IT appears that a coalition government is in the offing, as no single party has enough seats to form a government.
After his ‘victory speech’ some days ago, PML-N supremo Nawaz Sharif said his was the single largest party, and called on other political leaders to initiate discussions and negotiate a way forward. Soon after, there were reports that PPP’s Asif Ali Zardari and PML-N’s Shehbaz Sharif held a meeting, an indication that the two leaders, despite their differences in recent months, are attempting to chart a way forward.
Of course, the role of parties such as MQM-P and other smaller parties, is key as they too will lend support to reach the magic number of seats. The PML-N is optimistic that two dozen or more independents will join their ranks, and is banking on its relationship with different parties to show a victorious front.
As the numbers game plays out, the country once again finds itself in a familiar place — one that is steeped in political uncertainty. In recent months, the PPP and PML-N have had an acrimonious relationship. The PML-N is annoyed that PPP distanced itself from the PDM government’s decisions, and that it was left to face the brunt of the public’s wrath over increasing inflation. Its key members also do not trust Mr Zardari.
Similarly, the PPP has been vocal in its criticism of the N-League, with its chairman Bilawal Bhutto-Zardari taking potshots at Mr Nawaz Sharif during his campaign, and even telling this newspaper in an interview that he was “disappointed” in the former prime minister.
With these misgivings, how will this motley crew sit together in parliament? Whose agenda will take priority? And how will they bring the stability, reforms and leadership the country so badly needs? More importantly, did the public really turn up in large numbers to vote to be ruled by PDM 2.0?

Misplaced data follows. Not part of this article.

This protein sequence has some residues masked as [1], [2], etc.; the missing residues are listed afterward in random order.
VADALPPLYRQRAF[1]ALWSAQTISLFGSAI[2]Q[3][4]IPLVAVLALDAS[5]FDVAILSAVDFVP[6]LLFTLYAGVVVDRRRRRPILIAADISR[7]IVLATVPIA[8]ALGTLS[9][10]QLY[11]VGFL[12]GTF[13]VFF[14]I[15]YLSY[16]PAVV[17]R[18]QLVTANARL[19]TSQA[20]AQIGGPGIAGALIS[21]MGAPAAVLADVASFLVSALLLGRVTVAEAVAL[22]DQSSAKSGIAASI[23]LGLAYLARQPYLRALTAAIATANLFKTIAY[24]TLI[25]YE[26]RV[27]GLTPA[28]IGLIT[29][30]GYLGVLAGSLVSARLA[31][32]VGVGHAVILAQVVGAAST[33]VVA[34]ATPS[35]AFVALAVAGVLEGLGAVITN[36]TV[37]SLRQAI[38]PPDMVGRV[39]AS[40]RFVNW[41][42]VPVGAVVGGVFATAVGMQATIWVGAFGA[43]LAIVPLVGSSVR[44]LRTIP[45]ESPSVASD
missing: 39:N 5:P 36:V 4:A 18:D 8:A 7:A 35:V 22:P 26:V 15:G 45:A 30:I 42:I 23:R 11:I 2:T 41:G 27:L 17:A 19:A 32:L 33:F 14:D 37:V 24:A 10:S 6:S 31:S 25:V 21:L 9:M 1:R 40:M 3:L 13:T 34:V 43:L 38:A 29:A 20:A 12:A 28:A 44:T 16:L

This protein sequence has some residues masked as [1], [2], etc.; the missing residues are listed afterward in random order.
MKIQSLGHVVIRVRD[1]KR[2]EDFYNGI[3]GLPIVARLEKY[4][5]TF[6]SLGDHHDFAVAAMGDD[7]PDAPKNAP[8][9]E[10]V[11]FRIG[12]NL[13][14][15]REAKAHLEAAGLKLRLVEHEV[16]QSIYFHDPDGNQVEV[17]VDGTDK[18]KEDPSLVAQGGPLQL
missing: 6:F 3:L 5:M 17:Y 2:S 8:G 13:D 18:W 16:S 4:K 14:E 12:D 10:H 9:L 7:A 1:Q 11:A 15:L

As the wheeling and dealing proceeds, two things are clear: one, that however the PML-N cobbles this coalition together, its ‘victory’ will be more bitter than sweet. Without the outcome it had hoped for, it is now left to perform that uneasy dance of give and take for political survival. This is certainly not the fantasy Mr Sharif harboured when he returned to Pakistan after four years abroad.
The second is that such a government is always vulnerable to outside forces. As we saw previously, the PTI-led coalition government was held together by an external glue, and its days were numbered when that glue did not stick. Forming such a post-election alliance is not unique to Pakistan, as other countries witness similar events and end up having weak governments. But in our case, the vulnerability to external forces further complicates an already fragile democratic process.
Published in Dawn, February 11th, 2024